Written byShubham Sharma
The Jeff Bezos-led giant on Thursday received the Federal Communications Commission's go-ahead to build, deploy, and operate its ambitious Kuiper constellation - a massive satellite network aimed at providing broadband services to the US and other parts of the world.
Here's all about it.
First announced last year, Kuiper is Amazon's long-term initiative to establish a constellation of 3,236 satellites in orbit and use them to beam high-speed, low-latency, and affordable internet down to households, schools, hospitals, businesses on Earth.
The project is still at a nascent stage but Amazon says it is committed to building the constellation and will invest $10 billion to make it a reality.
Dave Limp, Amazon's Senior VP, said, "There are people who are unable to do their job or complete schoolwork because they don't have reliable internet...There are still too many places where broadband access is unreliable or where it doesn't exist. Kuiper will change that."
While Kuiper will give Amazon the ability to deliver internet to unserved, underserved communities globally, the FCC's nod is only to deploy and operate the constellation to provide broadband in the US.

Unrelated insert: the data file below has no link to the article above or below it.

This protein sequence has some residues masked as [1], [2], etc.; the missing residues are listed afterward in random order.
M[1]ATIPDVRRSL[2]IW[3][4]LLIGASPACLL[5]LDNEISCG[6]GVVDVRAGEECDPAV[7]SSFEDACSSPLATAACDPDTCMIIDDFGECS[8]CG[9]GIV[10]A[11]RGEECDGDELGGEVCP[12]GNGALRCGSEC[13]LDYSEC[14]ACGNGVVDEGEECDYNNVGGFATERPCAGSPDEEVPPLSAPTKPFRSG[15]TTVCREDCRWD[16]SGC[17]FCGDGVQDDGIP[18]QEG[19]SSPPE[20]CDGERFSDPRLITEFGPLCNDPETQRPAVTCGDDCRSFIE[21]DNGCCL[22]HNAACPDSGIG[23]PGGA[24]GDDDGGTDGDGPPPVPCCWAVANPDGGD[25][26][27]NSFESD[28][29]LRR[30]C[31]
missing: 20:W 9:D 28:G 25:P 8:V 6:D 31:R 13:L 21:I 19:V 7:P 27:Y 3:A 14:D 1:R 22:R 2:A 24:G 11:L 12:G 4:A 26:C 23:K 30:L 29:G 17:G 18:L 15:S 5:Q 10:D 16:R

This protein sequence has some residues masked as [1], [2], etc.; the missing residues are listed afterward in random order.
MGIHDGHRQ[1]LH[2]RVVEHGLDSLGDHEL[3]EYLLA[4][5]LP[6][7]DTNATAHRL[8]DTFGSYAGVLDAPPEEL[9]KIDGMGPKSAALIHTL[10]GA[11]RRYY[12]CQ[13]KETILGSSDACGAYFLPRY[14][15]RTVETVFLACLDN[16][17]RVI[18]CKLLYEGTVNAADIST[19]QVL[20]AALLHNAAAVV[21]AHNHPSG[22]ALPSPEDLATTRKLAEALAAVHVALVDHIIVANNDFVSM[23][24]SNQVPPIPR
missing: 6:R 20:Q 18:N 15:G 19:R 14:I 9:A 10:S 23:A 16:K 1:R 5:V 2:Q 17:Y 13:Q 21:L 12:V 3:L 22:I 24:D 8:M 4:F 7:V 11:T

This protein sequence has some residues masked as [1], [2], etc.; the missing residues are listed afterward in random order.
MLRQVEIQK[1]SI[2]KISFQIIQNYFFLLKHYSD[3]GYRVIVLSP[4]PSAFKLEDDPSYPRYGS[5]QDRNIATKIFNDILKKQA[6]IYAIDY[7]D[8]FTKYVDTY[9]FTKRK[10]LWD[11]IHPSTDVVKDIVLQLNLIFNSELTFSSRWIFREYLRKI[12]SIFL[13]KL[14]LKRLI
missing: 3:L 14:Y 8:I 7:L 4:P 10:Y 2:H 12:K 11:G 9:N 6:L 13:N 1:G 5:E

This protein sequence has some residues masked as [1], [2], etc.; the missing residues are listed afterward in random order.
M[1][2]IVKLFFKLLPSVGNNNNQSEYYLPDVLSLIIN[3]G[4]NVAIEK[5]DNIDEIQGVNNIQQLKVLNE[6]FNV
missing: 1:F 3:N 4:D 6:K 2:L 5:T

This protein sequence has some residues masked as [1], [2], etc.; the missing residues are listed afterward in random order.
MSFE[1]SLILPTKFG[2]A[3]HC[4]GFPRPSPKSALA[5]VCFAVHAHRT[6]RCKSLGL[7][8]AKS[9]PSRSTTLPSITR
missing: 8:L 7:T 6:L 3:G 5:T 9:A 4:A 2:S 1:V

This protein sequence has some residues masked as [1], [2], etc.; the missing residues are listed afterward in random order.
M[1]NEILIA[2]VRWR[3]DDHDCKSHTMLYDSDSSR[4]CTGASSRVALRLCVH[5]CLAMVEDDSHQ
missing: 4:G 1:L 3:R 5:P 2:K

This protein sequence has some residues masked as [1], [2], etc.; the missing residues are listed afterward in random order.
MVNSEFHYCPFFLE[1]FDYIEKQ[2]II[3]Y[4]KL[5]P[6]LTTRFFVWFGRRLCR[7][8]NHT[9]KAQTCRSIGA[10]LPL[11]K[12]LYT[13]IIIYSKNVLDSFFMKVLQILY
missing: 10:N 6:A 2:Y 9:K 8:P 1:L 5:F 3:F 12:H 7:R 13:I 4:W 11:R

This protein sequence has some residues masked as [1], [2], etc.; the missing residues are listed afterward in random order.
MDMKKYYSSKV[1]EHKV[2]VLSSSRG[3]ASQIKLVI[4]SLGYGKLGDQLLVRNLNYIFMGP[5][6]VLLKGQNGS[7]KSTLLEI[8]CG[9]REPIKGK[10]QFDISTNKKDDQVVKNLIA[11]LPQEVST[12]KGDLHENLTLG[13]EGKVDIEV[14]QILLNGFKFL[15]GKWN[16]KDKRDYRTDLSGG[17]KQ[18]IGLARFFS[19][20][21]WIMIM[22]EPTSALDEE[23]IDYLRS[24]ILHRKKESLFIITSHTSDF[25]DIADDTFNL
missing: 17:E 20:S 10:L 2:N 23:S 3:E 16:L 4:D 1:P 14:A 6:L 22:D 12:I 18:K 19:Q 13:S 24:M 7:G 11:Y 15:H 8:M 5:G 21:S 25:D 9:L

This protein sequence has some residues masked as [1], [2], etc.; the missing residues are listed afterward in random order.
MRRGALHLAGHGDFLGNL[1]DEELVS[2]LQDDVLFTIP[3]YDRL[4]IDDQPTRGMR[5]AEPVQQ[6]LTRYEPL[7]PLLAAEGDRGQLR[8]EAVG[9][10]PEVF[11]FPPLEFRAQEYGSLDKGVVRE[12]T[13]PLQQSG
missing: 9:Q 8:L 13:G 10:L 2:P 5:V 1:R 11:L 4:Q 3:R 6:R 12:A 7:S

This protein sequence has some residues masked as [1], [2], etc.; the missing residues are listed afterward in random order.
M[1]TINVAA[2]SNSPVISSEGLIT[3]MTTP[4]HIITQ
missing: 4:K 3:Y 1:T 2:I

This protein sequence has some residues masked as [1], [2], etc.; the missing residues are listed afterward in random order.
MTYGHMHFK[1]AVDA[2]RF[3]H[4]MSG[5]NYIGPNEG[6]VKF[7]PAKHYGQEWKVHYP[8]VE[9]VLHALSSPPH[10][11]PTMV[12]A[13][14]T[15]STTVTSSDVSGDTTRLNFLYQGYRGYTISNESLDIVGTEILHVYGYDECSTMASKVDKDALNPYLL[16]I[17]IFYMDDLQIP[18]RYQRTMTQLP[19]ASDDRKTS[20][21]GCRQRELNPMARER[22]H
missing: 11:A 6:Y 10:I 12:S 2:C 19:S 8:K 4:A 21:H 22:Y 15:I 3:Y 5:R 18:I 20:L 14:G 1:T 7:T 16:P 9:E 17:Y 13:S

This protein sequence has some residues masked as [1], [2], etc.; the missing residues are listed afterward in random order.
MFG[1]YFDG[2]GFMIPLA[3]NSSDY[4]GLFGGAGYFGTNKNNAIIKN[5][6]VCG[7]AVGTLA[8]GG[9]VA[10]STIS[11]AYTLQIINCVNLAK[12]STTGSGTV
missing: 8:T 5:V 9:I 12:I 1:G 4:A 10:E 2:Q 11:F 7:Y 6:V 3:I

It paves the way for Amazon to start launching satellites (whenever ready) but has mandated the company to have half of the constellation running by 2026 and the other half by 2029.
According to Amazon's FCC filing, the company will send the satellites to three different altitudes in the low-Earth orbit to establish the broadband system, but to begin services, it just needs 578 probes in place.
The $10 billion investment will be utilized to build Amazon's ground network, accelerate the manufacturing, testing of the satellites, and ultimately deliver an affordable customer terminal providing fast internet.
As of now, the design of the satellite network has not been finalized.
Amazon has been asked by FCC to present a final plan explaining how it will operate the network without adding orbital debris, which is already way too much.
Notably, Amazon had suggested that it will take the satellites out of orbit within 355 days but FCC needs more information around it.
With this constellation, Amazon will be going directly against Elon Musk's SpaceX, which has already started creating its 'Starlink' space internet system with over 500 satellites in place.
The space-faring company plans to launch nearly 12,000 broadband satellites in the coming years.
Similarly, UK-based OneWeb is also in the race with plans to have a network of 650 satellites.
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